Temperature influences our perception and cognition both consciously and subconsciously. These effects are rooted in our bodily experiences and interactions with the environment, and are even embedded as metaphors in our language. By learning how temperature affects us in different contexts, we can make use of that knowledge to create interventions that help us with personal growth.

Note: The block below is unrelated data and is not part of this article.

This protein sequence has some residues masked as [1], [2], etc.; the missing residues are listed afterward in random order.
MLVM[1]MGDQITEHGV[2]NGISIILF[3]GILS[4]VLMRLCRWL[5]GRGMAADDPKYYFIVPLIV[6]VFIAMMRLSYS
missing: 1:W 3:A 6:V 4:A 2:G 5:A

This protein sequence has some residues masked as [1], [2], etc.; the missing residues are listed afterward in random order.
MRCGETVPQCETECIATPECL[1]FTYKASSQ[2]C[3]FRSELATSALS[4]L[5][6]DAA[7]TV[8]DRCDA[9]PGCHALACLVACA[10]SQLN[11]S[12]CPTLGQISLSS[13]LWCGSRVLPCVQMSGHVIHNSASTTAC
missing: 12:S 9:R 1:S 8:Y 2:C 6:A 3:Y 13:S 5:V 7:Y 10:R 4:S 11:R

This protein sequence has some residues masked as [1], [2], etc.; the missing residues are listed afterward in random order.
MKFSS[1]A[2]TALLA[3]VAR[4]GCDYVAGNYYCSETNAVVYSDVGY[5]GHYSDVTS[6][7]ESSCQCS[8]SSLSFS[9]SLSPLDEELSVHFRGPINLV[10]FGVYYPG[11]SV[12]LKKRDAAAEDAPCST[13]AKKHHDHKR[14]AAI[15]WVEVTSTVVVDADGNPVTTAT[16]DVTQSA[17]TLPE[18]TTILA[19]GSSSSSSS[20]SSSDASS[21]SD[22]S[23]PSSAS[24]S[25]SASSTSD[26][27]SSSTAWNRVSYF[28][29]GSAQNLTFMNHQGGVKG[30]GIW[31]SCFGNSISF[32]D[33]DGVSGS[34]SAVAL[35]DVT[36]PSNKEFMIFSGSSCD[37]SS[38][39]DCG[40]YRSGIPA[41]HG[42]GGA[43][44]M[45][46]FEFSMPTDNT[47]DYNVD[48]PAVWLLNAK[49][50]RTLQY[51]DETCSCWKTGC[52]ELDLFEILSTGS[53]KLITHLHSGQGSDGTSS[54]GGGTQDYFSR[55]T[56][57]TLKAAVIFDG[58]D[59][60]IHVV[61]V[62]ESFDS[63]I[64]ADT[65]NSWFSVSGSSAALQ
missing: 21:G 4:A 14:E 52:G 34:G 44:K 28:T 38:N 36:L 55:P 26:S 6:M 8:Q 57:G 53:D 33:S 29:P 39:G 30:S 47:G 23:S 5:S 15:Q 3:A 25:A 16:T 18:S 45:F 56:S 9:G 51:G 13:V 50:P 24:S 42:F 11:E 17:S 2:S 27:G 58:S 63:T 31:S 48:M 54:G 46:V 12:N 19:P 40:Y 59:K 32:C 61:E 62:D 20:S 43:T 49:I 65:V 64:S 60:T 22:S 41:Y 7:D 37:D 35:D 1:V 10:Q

This project seeks to apply thermal interfaces to assist with emotion and attention regulation. Stress and attention levels can be inferred using implicit user inputs such as electrodermal activity, heart rate variability, and relative facial temperature. This information can then be used to determine appropriate thermal feedback to implicitly modify the user’s perception and aid with emotional and attention regulation in a minimally disruptive fashion. Chill.out: a perceptual modifier.